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  1. Your honest assessment of your own vulnerability is wonderful, Jared. The time, energy and money we spend trying to ‘build a fortress’ around our vulnerable areas is a distraction from God’s true intentions in blessing us with our weaknesses. Could it be that hiding our weaknesses is like putting the bushel basket over the very light God had intended for us to flood the world with His holy light?

    Once we learn to highlight our areas of vulnerability we realize one of two things: 1) Our perceived vulnerability was not an issue to bother with at all or 2) our vulnerability is actually our strength. But either way, our feelings about our perceived vulnerabilities are distractions that are not from God.

    And once we reach that point, we then have to ask ourselves

    1) How can my time be better spent? Am I saying No to God in some way by tending to this vulnerability? and what Yes am I missing through this distraction?

    2) What is it about my vulnerability that could call others to their own Yes to God? Why has God given me this strength (NOT vulnerability!) and how will He hold me accountable for using this strength?

    Raising Fulton will be a challenge I often feel unable to tackle. So many unknowns still loom in his future. He is still in his cute little boy stage, but before long he will be a teenager, and then a young man, whose presence will make people uncomfortable in his presence. It is a fact. And a challenge to us as Fulton’s parents to guide him early on to see the blessings beneath the scars so when the battle grows in fierceness, he will be well armed.

    As I stayed by Fulton’s side at the hospital those first few days, I assure you there is nothing beautiful about 4 year old boy missing 90% of the skin on his little face. But the message that kept coming to me during that time was “God’s love is sometimes very ugly on the surface.”
    So be it.
    Yes, Lord.
    Thank you.
    Give me strength to endure this love and don’t let me run from it.

    I don’t even want to ponder where we would be had I rebelled and said No instead. I saw many families who embraced No instead of Yes at the hospital. I could not do it.

    Tackling our vulnerabilities early on and turning them into the strengths and sources of sanctification they were intended early on will help us embrace them for what they are – marks of love from a loving God who loves us enough to challenge us to use everything He has given us (and especially our perceived weaknesses!) to say Yes to His plans no matter what.

    • Cassandra, your attitude through all of this has continually been a shining light for me! You are “walking the talk” and continue to be a tremendous “Yes” teacher for me. I keep you and your family in prayer daily… thank you for sharing your heart with all of us. You’re amazing (and so is my favorite superhero!)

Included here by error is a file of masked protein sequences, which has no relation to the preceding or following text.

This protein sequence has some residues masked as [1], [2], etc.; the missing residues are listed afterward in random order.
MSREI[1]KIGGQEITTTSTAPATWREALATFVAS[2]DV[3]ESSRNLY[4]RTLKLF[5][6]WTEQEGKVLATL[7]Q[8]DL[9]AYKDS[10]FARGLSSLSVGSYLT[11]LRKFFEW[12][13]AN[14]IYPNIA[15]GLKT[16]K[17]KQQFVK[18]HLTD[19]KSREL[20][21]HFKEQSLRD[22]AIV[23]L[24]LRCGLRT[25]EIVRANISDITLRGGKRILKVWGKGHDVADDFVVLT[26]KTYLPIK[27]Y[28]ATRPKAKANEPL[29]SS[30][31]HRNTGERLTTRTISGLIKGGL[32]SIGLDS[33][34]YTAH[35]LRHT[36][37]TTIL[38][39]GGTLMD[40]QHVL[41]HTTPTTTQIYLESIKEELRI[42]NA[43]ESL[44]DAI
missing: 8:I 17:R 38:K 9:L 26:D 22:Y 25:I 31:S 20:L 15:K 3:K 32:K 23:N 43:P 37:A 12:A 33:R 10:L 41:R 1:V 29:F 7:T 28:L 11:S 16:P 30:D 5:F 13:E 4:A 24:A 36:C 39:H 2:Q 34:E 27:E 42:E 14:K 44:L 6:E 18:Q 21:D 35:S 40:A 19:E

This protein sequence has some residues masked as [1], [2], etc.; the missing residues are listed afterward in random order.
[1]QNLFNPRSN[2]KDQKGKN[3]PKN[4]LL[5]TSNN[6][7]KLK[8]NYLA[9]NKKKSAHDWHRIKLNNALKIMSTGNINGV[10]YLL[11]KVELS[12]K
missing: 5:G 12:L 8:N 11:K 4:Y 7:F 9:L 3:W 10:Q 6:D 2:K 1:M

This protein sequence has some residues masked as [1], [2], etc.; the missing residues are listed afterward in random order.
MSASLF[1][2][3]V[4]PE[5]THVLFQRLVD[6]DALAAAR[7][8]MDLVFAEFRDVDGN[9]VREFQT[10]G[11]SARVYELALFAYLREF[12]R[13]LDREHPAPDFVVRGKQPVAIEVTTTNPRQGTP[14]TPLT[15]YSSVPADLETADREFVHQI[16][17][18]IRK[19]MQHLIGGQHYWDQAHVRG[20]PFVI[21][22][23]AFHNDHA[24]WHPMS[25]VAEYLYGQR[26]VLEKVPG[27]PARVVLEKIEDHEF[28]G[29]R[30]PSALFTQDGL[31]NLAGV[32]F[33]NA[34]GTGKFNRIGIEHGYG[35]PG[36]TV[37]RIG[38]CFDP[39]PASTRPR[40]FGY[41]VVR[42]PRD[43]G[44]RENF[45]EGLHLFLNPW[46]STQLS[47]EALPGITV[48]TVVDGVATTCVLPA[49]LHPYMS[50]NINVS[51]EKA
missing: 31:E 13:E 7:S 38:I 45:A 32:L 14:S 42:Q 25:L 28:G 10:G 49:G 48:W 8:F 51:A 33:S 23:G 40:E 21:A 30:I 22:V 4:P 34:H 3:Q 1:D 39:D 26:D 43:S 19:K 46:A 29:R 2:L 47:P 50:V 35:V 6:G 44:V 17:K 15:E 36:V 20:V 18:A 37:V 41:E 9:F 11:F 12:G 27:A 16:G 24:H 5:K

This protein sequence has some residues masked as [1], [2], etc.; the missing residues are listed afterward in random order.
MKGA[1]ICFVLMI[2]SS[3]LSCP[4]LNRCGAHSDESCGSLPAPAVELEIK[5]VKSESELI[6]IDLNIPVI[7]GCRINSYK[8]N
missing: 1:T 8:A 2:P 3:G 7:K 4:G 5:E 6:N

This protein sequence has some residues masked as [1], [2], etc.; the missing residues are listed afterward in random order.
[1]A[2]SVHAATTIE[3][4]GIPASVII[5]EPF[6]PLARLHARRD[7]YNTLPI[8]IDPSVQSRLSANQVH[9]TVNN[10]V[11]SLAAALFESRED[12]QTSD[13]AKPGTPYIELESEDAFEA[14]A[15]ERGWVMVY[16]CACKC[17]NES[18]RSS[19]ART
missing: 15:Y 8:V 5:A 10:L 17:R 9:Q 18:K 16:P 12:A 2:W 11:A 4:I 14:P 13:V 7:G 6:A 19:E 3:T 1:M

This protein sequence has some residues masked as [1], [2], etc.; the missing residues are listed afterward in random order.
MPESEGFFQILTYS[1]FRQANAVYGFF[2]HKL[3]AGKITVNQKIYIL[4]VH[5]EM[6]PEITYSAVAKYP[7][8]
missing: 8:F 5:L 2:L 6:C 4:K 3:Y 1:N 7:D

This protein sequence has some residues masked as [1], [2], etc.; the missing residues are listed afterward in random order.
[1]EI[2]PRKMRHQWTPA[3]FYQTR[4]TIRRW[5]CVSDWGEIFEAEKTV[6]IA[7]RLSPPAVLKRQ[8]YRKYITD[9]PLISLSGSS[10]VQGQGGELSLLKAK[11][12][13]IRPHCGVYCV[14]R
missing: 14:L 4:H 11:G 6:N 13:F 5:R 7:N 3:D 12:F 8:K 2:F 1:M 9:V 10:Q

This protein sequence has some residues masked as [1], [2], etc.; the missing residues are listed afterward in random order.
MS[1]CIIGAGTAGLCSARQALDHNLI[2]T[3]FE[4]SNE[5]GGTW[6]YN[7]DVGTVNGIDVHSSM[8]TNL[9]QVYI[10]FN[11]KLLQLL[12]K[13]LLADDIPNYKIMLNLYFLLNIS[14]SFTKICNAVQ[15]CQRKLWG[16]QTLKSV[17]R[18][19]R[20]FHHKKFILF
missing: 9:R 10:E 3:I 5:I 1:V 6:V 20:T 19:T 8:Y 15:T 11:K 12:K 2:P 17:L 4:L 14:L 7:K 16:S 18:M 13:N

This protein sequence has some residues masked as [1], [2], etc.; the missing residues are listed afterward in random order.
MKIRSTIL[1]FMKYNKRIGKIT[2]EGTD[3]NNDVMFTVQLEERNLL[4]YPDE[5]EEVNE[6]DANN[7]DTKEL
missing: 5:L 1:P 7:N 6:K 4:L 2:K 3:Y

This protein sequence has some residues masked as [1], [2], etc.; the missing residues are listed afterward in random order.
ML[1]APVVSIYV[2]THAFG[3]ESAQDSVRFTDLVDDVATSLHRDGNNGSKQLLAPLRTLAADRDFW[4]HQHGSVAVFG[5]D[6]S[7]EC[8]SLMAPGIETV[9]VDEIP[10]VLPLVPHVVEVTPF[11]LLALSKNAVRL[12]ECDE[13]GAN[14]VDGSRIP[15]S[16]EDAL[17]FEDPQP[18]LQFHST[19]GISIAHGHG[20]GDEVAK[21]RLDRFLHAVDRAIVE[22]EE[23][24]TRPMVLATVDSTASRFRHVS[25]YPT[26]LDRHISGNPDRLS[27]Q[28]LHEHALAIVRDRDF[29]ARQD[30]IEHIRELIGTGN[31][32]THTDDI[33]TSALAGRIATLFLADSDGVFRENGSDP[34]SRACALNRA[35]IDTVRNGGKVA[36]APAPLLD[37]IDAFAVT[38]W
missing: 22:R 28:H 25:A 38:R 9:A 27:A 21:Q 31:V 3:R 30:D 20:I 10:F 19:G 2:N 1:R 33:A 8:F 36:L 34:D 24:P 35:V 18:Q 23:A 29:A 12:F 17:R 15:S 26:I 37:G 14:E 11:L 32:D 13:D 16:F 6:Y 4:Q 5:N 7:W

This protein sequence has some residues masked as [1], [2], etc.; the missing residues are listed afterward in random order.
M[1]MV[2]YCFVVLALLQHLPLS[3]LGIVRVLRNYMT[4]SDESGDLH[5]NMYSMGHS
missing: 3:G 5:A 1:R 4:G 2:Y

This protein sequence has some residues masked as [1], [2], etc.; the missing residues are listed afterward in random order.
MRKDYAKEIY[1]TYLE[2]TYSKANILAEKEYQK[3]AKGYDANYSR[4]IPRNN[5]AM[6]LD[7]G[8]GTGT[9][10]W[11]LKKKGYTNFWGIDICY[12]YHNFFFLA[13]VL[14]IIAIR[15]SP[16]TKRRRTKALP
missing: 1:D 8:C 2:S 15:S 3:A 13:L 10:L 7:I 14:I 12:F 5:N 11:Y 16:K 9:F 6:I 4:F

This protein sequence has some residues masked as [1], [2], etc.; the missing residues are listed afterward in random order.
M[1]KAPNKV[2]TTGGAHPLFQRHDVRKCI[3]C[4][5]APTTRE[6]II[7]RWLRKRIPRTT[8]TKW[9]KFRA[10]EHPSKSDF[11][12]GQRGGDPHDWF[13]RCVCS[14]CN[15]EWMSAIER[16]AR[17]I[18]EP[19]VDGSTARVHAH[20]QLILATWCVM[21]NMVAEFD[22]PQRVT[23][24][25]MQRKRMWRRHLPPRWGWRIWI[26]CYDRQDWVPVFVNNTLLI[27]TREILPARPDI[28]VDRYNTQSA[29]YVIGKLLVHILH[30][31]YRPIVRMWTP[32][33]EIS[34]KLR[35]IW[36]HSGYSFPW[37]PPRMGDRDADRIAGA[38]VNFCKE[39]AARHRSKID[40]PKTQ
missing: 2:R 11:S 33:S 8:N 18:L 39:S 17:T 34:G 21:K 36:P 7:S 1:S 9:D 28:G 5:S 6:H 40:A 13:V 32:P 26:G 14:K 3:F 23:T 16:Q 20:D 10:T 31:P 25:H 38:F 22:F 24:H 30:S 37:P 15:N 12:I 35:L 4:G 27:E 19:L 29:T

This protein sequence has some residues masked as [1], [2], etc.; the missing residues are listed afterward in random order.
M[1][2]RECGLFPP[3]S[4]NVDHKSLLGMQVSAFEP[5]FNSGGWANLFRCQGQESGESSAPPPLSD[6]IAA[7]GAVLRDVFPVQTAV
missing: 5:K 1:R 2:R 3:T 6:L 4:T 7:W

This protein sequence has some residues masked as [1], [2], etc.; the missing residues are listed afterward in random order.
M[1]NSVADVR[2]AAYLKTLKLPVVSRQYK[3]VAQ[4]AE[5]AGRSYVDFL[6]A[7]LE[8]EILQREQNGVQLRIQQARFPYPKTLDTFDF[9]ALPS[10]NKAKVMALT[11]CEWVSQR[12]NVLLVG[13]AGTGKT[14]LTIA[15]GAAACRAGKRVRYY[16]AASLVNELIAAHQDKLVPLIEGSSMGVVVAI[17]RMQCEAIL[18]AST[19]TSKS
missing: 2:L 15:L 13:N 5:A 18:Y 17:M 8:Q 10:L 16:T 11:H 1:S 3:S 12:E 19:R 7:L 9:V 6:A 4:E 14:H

• “God’s love is sometimes very ugly on the surface.
      So be it.
      Yes, Lord.
      Thank you.
      Give me strength to endure this love and don’t let me run from it.”

      Powerful words, Cassandra. Thank you!

  2. Jared, I am finally having a few moments to sit and thank you for this brilliant look at a tremendously challenging chapter. The way you’ve shared here truly touches my heart. In shining some light on our fears and challenges, we give praise to the God who helps us to overcome them. Prayers of gratitude for you today friend!

  3. “ I continue to learn the path of humility by shedding the things I cannot control. In doing this I become more observant of the tiny miracles sprinkled in my path each day.” Lisa your words from this chapter touched me deeply. What beautiful imagery to picture miracles sprinkled before us! Miracles we can either experience or step over! I am soaking up your words as prayer. I am praying for the grace to say yes to love within every miracle sprinkled before me. I want to see them all. The twinkle in the eye of a stranger I meet in the grocery store, the smiles and giggles offered by my family and friends. The gifts and blessing in the work I am given to accomplish,especially mundane task. Cassandra, the sharing of your YES embodies these powerful words of living faith. Reading your story reminds me of Mary’s unconditional yes. The grace of your yes gives witness to your sustained relationship with the giver of life, the maker of miracles beyond control.

  4. So often when I read posts about self-image and vulnerability, the posts are written by females. It’s nice to have a male voice interjected into this conversation. Thanks for sharing, Jared! Gotta go now – off to do some push-ups … 🙂